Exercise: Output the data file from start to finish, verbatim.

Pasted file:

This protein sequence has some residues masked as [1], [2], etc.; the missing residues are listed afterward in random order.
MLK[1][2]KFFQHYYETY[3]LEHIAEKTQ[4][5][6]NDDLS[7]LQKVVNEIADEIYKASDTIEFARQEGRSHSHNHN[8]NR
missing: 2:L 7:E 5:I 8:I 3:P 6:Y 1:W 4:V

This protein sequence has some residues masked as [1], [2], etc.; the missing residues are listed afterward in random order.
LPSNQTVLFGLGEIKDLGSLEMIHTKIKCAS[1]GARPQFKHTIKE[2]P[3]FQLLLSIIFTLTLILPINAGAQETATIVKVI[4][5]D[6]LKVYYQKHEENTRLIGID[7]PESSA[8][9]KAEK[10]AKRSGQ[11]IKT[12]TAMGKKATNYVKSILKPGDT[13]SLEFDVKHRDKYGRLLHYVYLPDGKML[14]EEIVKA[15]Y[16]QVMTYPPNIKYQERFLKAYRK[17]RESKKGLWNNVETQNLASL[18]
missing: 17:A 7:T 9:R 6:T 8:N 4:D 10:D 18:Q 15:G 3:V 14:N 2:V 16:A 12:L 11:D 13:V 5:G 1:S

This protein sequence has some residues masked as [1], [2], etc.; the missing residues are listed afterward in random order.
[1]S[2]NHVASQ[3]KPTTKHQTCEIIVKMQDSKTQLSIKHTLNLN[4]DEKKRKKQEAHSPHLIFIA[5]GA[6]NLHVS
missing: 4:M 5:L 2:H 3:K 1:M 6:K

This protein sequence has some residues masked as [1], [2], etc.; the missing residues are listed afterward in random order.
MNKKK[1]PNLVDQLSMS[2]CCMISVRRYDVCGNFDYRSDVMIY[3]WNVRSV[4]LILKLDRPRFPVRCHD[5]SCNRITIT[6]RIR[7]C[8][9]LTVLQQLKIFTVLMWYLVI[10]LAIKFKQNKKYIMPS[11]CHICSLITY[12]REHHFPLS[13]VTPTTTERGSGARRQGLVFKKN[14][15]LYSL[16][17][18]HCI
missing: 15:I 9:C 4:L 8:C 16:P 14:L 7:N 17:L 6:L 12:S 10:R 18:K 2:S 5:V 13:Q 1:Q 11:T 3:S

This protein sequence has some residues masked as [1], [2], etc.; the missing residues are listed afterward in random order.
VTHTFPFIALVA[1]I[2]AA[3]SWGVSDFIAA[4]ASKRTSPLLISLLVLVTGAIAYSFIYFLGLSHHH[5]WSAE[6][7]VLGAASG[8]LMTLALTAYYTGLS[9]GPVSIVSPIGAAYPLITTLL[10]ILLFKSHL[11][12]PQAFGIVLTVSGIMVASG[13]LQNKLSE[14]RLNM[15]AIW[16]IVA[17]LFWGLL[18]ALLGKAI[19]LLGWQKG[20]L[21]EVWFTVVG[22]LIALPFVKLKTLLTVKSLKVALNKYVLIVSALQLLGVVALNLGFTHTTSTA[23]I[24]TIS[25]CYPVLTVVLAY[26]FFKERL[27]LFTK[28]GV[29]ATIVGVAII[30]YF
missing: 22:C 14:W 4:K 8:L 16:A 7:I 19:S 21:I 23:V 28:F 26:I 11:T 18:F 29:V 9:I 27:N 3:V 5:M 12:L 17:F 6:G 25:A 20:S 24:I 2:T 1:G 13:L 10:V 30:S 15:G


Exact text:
This protein sequence has some residues masked as [1], [2], etc.; the missing residues are listed afterward in random order.
MLK[1][2]KFFQHYYETY[3]LEHIAEKTQ[4][5][6]NDDLS[7]LQKVVNEIADEIYKASDTIEFARQEGRSHSHNHN[8]NR
missing: 2:L 7:E 5:I 8:I 3:P 6:Y 1:W 4:V

This protein sequence has some residues masked as [1], [2], etc.; the missing residues are listed afterward in random order.
LPSNQTVLFGLGEIKDLGSLEMIHTKIKCAS[1]GARPQFKHTIKE[2]P[3]FQLLLSIIFTLTLILPINAGAQETATIVKVI[4][5]D[6]LKVYYQKHEENTRLIGID[7]PESSA[8][9]KAEK[10]AKRSGQ[11]IKT[12]TAMGKKATNYVKSILKPGDT[13]SLEFDVKHRDKYGRLLHYVYLPDGKML[14]EEIVKA[15]Y[16]QVMTYPPNIKYQERFLKAYRK[17]RESKKGLWNNVETQNLASL[18]
missing: 17:A 7:T 9:R 6:T 8:N 4:D 10:D 18:Q 15:G 3:V 14:N 2:V 16:A 12:L 11:D 13:V 5:G 1:S

This protein sequence has some residues masked as [1], [2], etc.; the missing residues are listed afterward in random order.
[1]S[2]NHVASQ[3]KPTTKHQTCEIIVKMQDSKTQLSIKHTLNLN[4]DEKKRKKQEAHSPHLIFIA[5]GA[6]NLHVS
missing: 4:M 5:L 2:H 3:K 1:M 6:K

This protein sequence has some residues masked as [1], [2], etc.; the missing residues are listed afterward in random order.
MNKKK[1]PNLVDQLSMS[2]CCMISVRRYDVCGNFDYRSDVMIY[3]WNVRSV[4]LILKLDRPRFPVRCHD[5]SCNRITIT[6]RIR[7]C[8][9]LTVLQQLKIFTVLMWYLVI[10]LAIKFKQNKKYIMPS[11]CHICSLITY[12]REHHFPLS[13]VTPTTTERGSGARRQGLVFKKN[14][15]LYSL[16][17][18]HCI
missing: 15:I 9:C 4:L 8:C 16:P 14:L 7:N 17:L 6:L 12:S 10:R 18:K 2:S 5:V 13:Q 1:Q 11:T 3:S

This protein sequence has some residues masked as [1], [2], etc.; the missing residues are listed afterward in random order.
VTHTFPFIALVA[1]I[2]AA[3]SWGVSDFIAA[4]ASKRTSPLLISLLVLVTGAIAYSFIYFLGLSHHH[5]WSAE[6][7]VLGAASG[8]LMTLALTAYYTGLS[9]GPVSIVSPIGAAYPLITTLL[10]ILLFKSHL[11][12]PQAFGIVLTVSGIMVASG[13]LQNKLSE[14]RLNM[15]AIW[16]IVA[17]LFWGLL[18]ALLGKAI[19]LLGWQKG[20]L[21]EVWFTVVG[22]LIALPFVKLKTLLTVKSLKVALNKYVLIVSALQLLGVVALNLGFTHTTSTA[23]I[24]TIS[25]CYPVLTVVLAY[26]FFKERL[27]LFTK[28]GV[29]ATIVGVAII[30]YF
missing: 22:C 14:W 4:K 8:L 16:A 7:I 19:S 21:I 23:V 28:F 26:I 11:T 18:F 29:V 9:I 27:N 3:V 5:M 12:L 17:F 6:G 25:A 20:S 24:I 2:T 1:G 13:L 10:V 30:S 15:G